1Junior Research Group Synaptic Plasticity, Hertie Institute for Clinical Brain Research, University of Tübingen, 2Graduate School of Cellular and Molecular Neuroscience, University of Tübingen
Zhang, Y., Füger, P., Hannan, S. B., Kern, J. V., Lasky, B., Rasse, T. M. In vivo Imaging of Intact Drosophila Larvae at Sub-cellular Resolution. J. Vis. Exp. (43), e2249, doi:10.3791/2249 (2010).
Recent improvements in optical imaging, genetically encoded fluorophores and genetic tools allowing efficient establishment of desired transgenic animal lines have enabled biological processes to be studied in the context of a living, and in some instances even behaving, organism. In this protocol we will describe how to anesthetize intact Drosophila larvae, using the volatile anesthetic desflurane, to follow the development and plasticity of synaptic populations at sub-cellular resolution1-3. While other useful methods to anesthetize Drosophila melanogaster larvae have been previously described4,5,6,7,8, the protocol presented herein demonstrates significant improvements due to the following combined key features: (1) A very high degree of anesthetization; even the heart beat is arrested allowing for lateral resolution of up to 150 nm1, (2) a high survival rate of > 90% per anesthetization cycle, permitting the recording of more than five time-points over a period of hours to days2 and (3) a high sensitivity enabling us in 2 instances to study the dynamics of proteins expressed at physiological levels. In detail, we were able to visualize the postsynaptic glutamate receptor subunit GluR-IIA expressed via the endogenous promoter1 in stable transgenic lines and the exon trap line FasII-GFP1. (4) In contrast to other methods4,7 the larvae can be imaged not only alive, but also intact (i.e. non-dissected) allowing observation to occur over a number of days1. The accompanying video details the function of individual parts of the in vivo imaging chamber2,3, the correct mounting of the larvae, the anesthetization procedure, how to re-identify specific positions within a larva and the safe removal of the larvae from the imaging chamber.
A) Assembly of the imaging chamber
B) Anesthetization of the larva
D) Recovery from anesthetization
E) Time series
Figure 1 Assembly of the imaging chamber. (A) Place the larva and the plastic spacer onto the oil layer. (B) Place a 22 x 22 mm cover slip on the spacer and insert the plexiglas guide ring into the chamber, next (C) fix the position of the larva with the metal ring and (D) close the chamber. (E) Now the chamber is ready to be mounted on the microscope.
Figure 2 Body-wall muscles in Drosophila larvae. Muscles and NMJs were visualized by expression of a CD8-GFP-Sh fusion protein8. The muscles are shown as observed when focusing at the ventral side through the cuticle into the larva. In (A-C) the most superficial muscle, 27, is shown, in (K-L) the most interior muscles, 6 and 7, are shown. Scale Bar: 100 μm, ΔZ between slices is 2 μm.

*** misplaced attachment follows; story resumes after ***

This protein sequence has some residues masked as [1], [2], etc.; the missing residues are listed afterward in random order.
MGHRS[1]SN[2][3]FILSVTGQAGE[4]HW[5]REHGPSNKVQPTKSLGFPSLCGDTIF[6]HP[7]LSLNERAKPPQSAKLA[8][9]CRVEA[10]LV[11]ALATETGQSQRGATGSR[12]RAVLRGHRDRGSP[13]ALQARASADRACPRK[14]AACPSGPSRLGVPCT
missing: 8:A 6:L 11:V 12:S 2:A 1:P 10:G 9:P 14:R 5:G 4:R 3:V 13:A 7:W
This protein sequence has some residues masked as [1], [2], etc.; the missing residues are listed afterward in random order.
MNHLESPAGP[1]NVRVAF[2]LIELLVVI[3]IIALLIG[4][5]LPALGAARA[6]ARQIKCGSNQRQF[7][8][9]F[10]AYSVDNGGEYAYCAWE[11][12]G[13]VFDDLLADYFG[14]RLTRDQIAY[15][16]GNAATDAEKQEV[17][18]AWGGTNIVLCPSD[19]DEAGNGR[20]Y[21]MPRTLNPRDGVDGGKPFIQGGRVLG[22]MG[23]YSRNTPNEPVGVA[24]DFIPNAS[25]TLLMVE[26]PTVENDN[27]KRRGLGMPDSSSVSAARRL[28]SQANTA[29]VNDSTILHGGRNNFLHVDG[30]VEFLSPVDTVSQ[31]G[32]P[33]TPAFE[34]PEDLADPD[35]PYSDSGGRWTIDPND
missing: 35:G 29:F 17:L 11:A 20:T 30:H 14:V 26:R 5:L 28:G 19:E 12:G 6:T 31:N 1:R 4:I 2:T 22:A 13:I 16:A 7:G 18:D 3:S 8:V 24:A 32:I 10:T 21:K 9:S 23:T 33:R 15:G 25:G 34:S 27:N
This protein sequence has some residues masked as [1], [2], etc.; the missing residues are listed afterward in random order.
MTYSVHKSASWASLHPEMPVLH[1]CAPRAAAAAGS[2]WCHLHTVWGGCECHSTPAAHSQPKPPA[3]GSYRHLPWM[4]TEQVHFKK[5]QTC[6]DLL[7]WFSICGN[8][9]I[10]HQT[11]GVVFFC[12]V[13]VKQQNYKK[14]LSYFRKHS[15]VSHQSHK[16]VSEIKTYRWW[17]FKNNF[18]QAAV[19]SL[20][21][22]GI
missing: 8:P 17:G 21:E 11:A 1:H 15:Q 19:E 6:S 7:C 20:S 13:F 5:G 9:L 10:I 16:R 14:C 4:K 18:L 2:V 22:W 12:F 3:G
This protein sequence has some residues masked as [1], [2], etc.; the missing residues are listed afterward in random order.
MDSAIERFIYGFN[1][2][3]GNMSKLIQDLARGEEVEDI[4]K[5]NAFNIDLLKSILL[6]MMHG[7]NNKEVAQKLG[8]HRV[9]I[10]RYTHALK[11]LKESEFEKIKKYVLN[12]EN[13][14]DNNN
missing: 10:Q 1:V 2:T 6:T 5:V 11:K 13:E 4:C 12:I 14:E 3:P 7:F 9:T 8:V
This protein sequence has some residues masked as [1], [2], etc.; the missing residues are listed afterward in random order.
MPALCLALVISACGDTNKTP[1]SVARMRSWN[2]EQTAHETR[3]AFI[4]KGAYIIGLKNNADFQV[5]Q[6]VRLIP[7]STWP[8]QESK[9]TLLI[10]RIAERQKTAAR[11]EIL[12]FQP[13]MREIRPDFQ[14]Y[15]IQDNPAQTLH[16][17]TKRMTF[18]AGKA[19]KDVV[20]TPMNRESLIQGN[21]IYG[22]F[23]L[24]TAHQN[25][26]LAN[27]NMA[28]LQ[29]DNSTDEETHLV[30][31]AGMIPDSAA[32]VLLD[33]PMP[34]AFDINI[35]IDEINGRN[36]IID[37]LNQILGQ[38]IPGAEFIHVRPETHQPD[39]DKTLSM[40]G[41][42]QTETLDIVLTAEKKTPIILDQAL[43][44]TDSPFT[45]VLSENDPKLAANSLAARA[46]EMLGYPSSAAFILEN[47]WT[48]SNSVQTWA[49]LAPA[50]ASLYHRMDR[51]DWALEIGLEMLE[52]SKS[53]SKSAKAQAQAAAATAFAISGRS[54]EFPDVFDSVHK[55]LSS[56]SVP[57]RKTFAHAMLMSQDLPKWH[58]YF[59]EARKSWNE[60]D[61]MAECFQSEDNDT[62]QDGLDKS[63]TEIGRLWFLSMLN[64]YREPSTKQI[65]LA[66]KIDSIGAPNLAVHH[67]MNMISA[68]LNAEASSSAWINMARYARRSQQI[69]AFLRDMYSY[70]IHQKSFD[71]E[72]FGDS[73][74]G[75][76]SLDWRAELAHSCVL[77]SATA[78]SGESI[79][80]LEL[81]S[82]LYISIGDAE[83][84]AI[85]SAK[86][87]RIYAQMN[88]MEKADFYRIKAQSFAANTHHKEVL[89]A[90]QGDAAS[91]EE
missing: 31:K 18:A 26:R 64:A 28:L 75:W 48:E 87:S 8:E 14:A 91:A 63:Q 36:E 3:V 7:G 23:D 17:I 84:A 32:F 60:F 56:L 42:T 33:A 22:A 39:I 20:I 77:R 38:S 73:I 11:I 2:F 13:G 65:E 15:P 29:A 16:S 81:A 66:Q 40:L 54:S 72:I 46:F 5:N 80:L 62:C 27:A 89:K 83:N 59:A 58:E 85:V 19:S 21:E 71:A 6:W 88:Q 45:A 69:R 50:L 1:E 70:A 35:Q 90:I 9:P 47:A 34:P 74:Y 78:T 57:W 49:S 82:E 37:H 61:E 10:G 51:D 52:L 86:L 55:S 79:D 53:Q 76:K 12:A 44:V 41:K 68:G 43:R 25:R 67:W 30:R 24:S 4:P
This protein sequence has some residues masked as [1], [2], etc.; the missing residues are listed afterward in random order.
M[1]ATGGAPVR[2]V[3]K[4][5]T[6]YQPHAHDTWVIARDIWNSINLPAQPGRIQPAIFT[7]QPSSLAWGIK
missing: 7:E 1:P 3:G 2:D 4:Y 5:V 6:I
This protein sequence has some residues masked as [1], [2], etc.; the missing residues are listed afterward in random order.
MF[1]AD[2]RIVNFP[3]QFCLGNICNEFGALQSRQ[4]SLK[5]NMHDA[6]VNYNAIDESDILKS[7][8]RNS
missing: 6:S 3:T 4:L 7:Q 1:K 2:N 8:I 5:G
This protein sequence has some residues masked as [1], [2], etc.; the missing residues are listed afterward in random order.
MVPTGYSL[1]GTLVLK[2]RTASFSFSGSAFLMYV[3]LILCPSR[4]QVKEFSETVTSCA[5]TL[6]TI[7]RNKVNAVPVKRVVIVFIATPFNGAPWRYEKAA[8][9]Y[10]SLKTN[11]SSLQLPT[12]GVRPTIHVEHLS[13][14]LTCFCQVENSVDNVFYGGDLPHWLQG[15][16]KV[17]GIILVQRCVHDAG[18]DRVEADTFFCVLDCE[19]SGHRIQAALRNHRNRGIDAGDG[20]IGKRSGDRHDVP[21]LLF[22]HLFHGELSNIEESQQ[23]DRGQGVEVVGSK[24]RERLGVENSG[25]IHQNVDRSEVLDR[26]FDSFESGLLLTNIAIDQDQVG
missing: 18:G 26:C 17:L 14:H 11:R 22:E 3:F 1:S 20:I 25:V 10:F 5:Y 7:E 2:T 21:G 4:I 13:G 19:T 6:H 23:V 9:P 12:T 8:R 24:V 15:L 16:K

Figure 3 Identity of body-wall muscles in Drosophila larvae. The identity of muscles in L3 Drosophila larvae, segment A3, is shown. Muscles and NMJs were visualized by expression of a CD8-GFP-Sh fusion protein8. The muscles are displayed as observed when focusing at the ventral side through the cuticle into the larvae. In A-C the most superficial muscle, 27, is shown, in K-L the most interior muscles, 6 and 7, are shown. Scale Bar: 100 μm, ΔZ between slices is 2 μm.
Figure 4 Identity of neuromuscular junctions of Drosophila larvae. (A-D) NMJs were visualized by expression of a DGluRIIA-mRFP fusion protein1. The NMJs are shown as observed when focusing at the ventral side through the cuticle into the larva. In (A-B) the most superficial NMJ, 27, is shown, in C-D the most interior NMJs, 6 and 7, are shown. Scale Bar: 100 μm, ΔZ between slices is 5 μm. (E) and (F) the identity of the superficial (E) and more interior (F) NMJs is given for reference.
The presented method was initially developed to study glutamatergic synapses on the body wall muscles of Drosophila melanogaster larvae. The Drosophila neuromuscular junction (NMJ) is characterized by a stereotypical cyto-architecture of muscles and neurons and is thus ideally suited for in vivo imaging. However, the described anesthetization protocol is not limited to imaging the NMJ; the transparency of Drosophila larvae facilitates the adaptation of the described protocol to study the development of organs, migration of cells, transport of axonal cargo and sub-cellular reorganization within cells.
No conflicts of interest declared.
We thank Andreas Schönle, Max-Plank-Institute for Biophysical Chemistry, Germany and David J. Sandstrom, National Institute of Mental Health, National Institutes of Health, Bethesda, MD, USA for technical advice. We thank Frank Kötting, European Neuroscience Institute, Göttingen for constructing the imaging chamber and the anesthetization device. This work was supported by grants from the Alzheimer Forschung Initiative to T.M.R. Y.Z. was supported by a fellowship of the China Scholarship Council, S.B.H. by a fellowship of the Graduate School for Cellular and Molecular Neuroscience, University of Tübingen.